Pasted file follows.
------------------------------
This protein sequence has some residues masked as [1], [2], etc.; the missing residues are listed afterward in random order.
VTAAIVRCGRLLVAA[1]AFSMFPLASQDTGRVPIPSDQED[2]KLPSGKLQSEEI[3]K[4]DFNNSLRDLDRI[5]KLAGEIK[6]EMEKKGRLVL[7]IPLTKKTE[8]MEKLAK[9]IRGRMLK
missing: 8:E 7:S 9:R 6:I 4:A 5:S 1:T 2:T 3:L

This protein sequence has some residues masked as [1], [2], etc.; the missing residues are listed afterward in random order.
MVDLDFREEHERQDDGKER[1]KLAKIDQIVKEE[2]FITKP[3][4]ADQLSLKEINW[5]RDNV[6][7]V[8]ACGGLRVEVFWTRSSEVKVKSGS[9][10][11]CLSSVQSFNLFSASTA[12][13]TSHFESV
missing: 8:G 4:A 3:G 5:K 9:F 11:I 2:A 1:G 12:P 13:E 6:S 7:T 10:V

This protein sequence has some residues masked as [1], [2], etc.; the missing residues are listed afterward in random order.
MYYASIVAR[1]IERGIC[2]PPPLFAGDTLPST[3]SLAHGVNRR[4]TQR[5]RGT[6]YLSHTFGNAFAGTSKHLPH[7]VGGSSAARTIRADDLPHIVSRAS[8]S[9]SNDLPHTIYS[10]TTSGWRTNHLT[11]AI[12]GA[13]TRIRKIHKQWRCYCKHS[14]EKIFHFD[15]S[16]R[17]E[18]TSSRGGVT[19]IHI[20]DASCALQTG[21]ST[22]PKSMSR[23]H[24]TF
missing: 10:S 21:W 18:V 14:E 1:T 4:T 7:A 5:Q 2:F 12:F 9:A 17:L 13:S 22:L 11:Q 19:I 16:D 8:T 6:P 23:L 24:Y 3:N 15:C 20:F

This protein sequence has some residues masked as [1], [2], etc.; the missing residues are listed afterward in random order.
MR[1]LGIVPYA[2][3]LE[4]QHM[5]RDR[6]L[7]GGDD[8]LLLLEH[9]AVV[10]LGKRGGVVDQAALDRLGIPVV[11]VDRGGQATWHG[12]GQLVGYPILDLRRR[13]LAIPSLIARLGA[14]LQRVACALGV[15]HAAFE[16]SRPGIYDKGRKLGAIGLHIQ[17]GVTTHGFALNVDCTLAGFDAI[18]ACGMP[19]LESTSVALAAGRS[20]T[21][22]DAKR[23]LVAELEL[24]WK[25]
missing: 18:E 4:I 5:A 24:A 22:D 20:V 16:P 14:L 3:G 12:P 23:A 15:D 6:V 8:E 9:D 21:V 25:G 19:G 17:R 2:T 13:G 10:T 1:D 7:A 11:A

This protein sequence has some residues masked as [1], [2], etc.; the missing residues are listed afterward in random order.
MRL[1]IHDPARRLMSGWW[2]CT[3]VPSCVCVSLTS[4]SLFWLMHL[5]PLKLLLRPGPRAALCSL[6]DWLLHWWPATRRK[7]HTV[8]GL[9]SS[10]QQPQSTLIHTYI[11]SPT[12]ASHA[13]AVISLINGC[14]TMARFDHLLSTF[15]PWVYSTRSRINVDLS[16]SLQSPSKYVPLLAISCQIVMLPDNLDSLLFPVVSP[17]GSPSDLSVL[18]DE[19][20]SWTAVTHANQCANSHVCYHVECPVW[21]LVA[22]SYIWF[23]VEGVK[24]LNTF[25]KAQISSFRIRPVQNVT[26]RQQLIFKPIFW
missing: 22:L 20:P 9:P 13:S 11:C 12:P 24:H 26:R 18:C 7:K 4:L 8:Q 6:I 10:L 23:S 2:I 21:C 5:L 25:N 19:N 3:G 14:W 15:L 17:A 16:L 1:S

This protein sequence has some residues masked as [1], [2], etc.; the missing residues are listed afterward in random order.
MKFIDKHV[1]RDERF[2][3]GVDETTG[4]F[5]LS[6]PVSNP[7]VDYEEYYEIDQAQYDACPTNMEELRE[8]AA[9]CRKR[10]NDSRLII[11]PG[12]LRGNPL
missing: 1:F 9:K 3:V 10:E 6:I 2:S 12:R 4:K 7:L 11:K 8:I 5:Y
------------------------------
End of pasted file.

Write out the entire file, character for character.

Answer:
This protein sequence has some residues masked as [1], [2], etc.; the missing residues are listed afterward in random order.
VTAAIVRCGRLLVAA[1]AFSMFPLASQDTGRVPIPSDQED[2]KLPSGKLQSEEI[3]K[4]DFNNSLRDLDRI[5]KLAGEIK[6]EMEKKGRLVL[7]IPLTKKTE[8]MEKLAK[9]IRGRMLK
missing: 8:E 7:S 9:R 6:I 4:A 5:S 1:T 2:T 3:L

This protein sequence has some residues masked as [1], [2], etc.; the missing residues are listed afterward in random order.
MVDLDFREEHERQDDGKER[1]KLAKIDQIVKEE[2]FITKP[3][4]ADQLSLKEINW[5]RDNV[6][7]V[8]ACGGLRVEVFWTRSSEVKVKSGS[9][10][11]CLSSVQSFNLFSASTA[12][13]TSHFESV
missing: 8:G 4:A 3:G 5:K 9:F 11:I 2:A 1:G 12:P 13:E 6:S 7:T 10:V

This protein sequence has some residues masked as [1], [2], etc.; the missing residues are listed afterward in random order.
MYYASIVAR[1]IERGIC[2]PPPLFAGDTLPST[3]SLAHGVNRR[4]TQR[5]RGT[6]YLSHTFGNAFAGTSKHLPH[7]VGGSSAARTIRADDLPHIVSRAS[8]S[9]SNDLPHTIYS[10]TTSGWRTNHLT[11]AI[12]GA[13]TRIRKIHKQWRCYCKHS[14]EKIFHFD[15]S[16]R[17]E[18]TSSRGGVT[19]IHI[20]DASCALQTG[21]ST[22]PKSMSR[23]H[24]TF
missing: 10:S 21:W 18:V 14:E 1:T 4:T 7:A 5:Q 2:F 12:F 9:A 17:L 13:S 22:L 11:Q 19:I 16:D 8:T 6:P 23:L 24:Y 3:N 15:C 20:F

This protein sequence has some residues masked as [1], [2], etc.; the missing residues are listed afterward in random order.
MR[1]LGIVPYA[2][3]LE[4]QHM[5]RDR[6]L[7]GGDD[8]LLLLEH[9]AVV[10]LGKRGGVVDQAALDRLGIPVV[11]VDRGGQATWHG[12]GQLVGYPILDLRRR[13]LAIPSLIARLGA[14]LQRVACALGV[15]HAAFE[16]SRPGIYDKGRKLGAIGLHIQ[17]GVTTHGFALNVDCTLAGFDAI[18]ACGMP[19]LESTSVALAAGRS[20]T[21][22]DAKR[23]LVAELEL[24]WK[25]
missing: 18:E 4:I 5:A 24:A 22:D 20:V 16:P 14:L 3:G 12:P 23:A 15:D 6:V 8:E 9:D 21:V 25:G 19:G 17:R 2:T 13:G 10:T 1:D 7:A 11:A

This protein sequence has some residues masked as [1], [2], etc.; the missing residues are listed afterward in random order.
MRL[1]IHDPARRLMSGWW[2]CT[3]VPSCVCVSLTS[4]SLFWLMHL[5]PLKLLLRPGPRAALCSL[6]DWLLHWWPATRRK[7]HTV[8]GL[9]SS[10]QQPQSTLIHTYI[11]SPT[12]ASHA[13]AVISLINGC[14]TMARFDHLLSTF[15]PWVYSTRSRINVDLS[16]SLQSPSKYVPLLAISCQIVMLPDNLDSLLFPVVSP[17]GSPSDLSVL[18]DE[19][20]SWTAVTHANQCANSHVCYHVECPVW[21]LVA[22]SYIWF[23]VEGVK[24]LNTF[25]KAQISSFRIRPVQNVT[26]RQQLIFKPIFW
missing: 22:L 20:P 9:P 13:S 11:C 12:P 24:H 26:R 18:C 7:K 4:L 8:Q 6:I 10:L 23:S 2:I 21:C 5:L 25:N 19:N 3:G 14:W 15:L 17:A 16:L 1:S

This protein sequence has some residues masked as [1], [2], etc.; the missing residues are listed afterward in random order.
MKFIDKHV[1]RDERF[2][3]GVDETTG[4]F[5]LS[6]PVSNP[7]VDYEEYYEIDQAQYDACPTNMEELRE[8]AA[9]CRKR[10]NDSRLII[11]PG[12]LRGNPL
missing: 1:F 9:K 3:V 10:E 6:I 2:S 12:R 4:K 7:L 11:K 8:I 5:Y